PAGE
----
4. Go to the beach
Easter Island isn’t exactly going to be your top spot for pristine white-sand beaches – there are plenty of other islands in the South Pacific (and Hawaii, and the Caribbean, and Massachusetts…) for that. But whether you’re traveling with kids or just have that feeling of “I’m on a tropical island in the middle of the Pacific and I deserve a beach,” your best bet is Anakena Beach – the closest you’ll get to that “postcard” feeling.
You can park at the Moai site and walk over, or drive a couple hundred yards down the road to park at the “official” roadside beach parking. Either way, you’ll likely feel the instant pull toward the idyllic stretch of blue water.
Of course, with this being the “major” beach on the island, you likely won’t have the place to yourself.
Still, it’s a nice place to go for a dip in the ocean, or relax with a fruity drink.
5. Explore the island from underwater
While Easter Island doesn’t exactly register as the world’s most renown diving destination, they do have some solid coral life, and the unique opportunity to dive with underwater Moai. Visibility is generally amazing, and the dive sites are maaaybe a five-minute boat ride from the town of Hanga Roa, so there’s really no reason not to squeeze in a quick dive if you’re already certified.
There are about a half-dozen dive shops on the island, with three that have a big enough presence for TripAdvisor. We ended up booking with the Mike Rapu Diving Center, which was largely a factor of their availability (we waited until we were on the island to book, but I would book ahead during busy travel times, if you can.) Incidentally, this is the same dive center used by Explora, which is probably a testimony to the overall quality of the experience.
The dive center itself is located on the marina and offers all of the amenities that you would expect, including separate locker rooms and hot water showers – a much-coveted amenity when you’re coming off of a chilly diving excursion. I run at roughly the same body temperature as your average iguana or snake, so do with that what you will, but water temperatures range between 70 and 72 degrees F (21-22 degrees C). So, it’s not exactly cold-water diving, but it is cooler than your average South Pacific holiday.
Lucky for me, Roberto hooked me up with an extra layer of wetsuit, so I was good to go.
And if you have no idea how to use any of the equipment pictured – no worries, the shops have plenty of courses and options for novice divers. Given the low currents, great visibility, and relatively shallow bottom, this is one of those places where diving as a complete newbie is a reasonable expectation.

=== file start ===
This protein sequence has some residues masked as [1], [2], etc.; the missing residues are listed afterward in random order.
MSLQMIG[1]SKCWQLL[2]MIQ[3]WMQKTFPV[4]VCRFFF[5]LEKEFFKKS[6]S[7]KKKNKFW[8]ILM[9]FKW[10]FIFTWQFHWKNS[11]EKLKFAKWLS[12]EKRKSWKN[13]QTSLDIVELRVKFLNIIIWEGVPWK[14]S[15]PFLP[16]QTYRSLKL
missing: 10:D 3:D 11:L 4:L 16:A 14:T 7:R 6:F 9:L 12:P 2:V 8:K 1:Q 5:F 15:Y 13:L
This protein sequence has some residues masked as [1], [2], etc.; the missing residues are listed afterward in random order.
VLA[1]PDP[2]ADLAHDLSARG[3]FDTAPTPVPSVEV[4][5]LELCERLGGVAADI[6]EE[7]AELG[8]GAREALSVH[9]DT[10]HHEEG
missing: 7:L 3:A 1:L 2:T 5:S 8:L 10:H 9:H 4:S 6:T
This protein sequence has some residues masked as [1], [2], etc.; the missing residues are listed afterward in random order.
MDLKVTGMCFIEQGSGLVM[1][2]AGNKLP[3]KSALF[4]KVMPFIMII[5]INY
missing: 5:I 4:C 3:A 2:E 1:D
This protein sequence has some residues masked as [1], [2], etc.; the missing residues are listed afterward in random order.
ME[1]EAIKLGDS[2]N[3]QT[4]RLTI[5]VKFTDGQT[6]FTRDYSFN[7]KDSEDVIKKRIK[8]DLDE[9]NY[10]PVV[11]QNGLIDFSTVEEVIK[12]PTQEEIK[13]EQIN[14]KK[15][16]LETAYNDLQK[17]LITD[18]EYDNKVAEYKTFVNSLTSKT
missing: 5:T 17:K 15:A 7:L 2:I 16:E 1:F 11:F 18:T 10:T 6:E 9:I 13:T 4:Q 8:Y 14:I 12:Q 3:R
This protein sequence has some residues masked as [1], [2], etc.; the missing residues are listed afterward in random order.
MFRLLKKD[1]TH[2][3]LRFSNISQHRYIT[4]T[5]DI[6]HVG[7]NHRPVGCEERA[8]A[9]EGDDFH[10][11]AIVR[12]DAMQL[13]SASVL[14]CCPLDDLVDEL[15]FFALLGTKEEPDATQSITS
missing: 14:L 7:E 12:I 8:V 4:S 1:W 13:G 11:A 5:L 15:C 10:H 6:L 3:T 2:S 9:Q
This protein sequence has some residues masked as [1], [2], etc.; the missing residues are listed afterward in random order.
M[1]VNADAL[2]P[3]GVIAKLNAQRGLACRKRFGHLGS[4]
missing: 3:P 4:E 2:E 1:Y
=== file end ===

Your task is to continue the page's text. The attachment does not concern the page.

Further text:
You probably won’t walk away with any cover shots for Dive Magazine, but it’s a fun change of scenery – and the whole thing is over in less than two hours.
Bonus – Visit on New Year’s, get a free show
We happened to be there over New Year’s, and weren’t quite sure what to expect. After hemming and hawing for a while on what to do, we eventually found ourselves on the main lawn on the north side of Hanga Roa – along with what was apparently the entire rest of the island. Our reward?
A midnight Polynesian dance and fire spinning show – with fireworks in the background, over the ocean. And yes, it was every bit as awesome as it sounds.
More poignantly, the atmosphere brought the experience to a whole other level. Food and drink vendors had set up tents all around the perimeter of the lawn, with children and adults of all ages moving and grooving to the music. Local, Chilean tourist, international tourist – you couldn’t really tell the difference. It was like getting the energy of a nightclub and the cosmopolitan feel of Santiago airport in an environment that was about as wholesome as a fireworks show at Disney’s Magic Kingdom.
If Magic Kingdom served Cerveza Austral.
I actually turned to my husband at one point and said, “Well, I think we can stop trying to top New Year’s, because this is as good as it will ever get.”
Is Easter Island worth visiting?
In a word – yes. If you like hiking, archeological sites, and generally unique destinations, this is a perfect place to spend a couple of days. As someone who likes seeing beaches more than sitting on beaches, I really appreciated the fact that you can get some low-key adventure experiences in a climate roughly equivalent to Hawaii. The mix of Chilean and Polynesian culture is a unique touch, without anything feeling unapproachable as a tourist from North America.
We found that three days was perfect for our pace – and apparently so did half of our outbound flight, as we recognized a bunch of people on our return flight to Santiago. Is it worth a special detour halfway around the world? Probably not. But if you’re “in the area” (I’m only kind of kidding) and looking to add something unique to a Chilean trip, you certainly won’t run out of things to do on a three-day visit.
And of course, the Moai statues are absolutely still worth seeing.
Have you been to Easter Island? What were your favorite activities?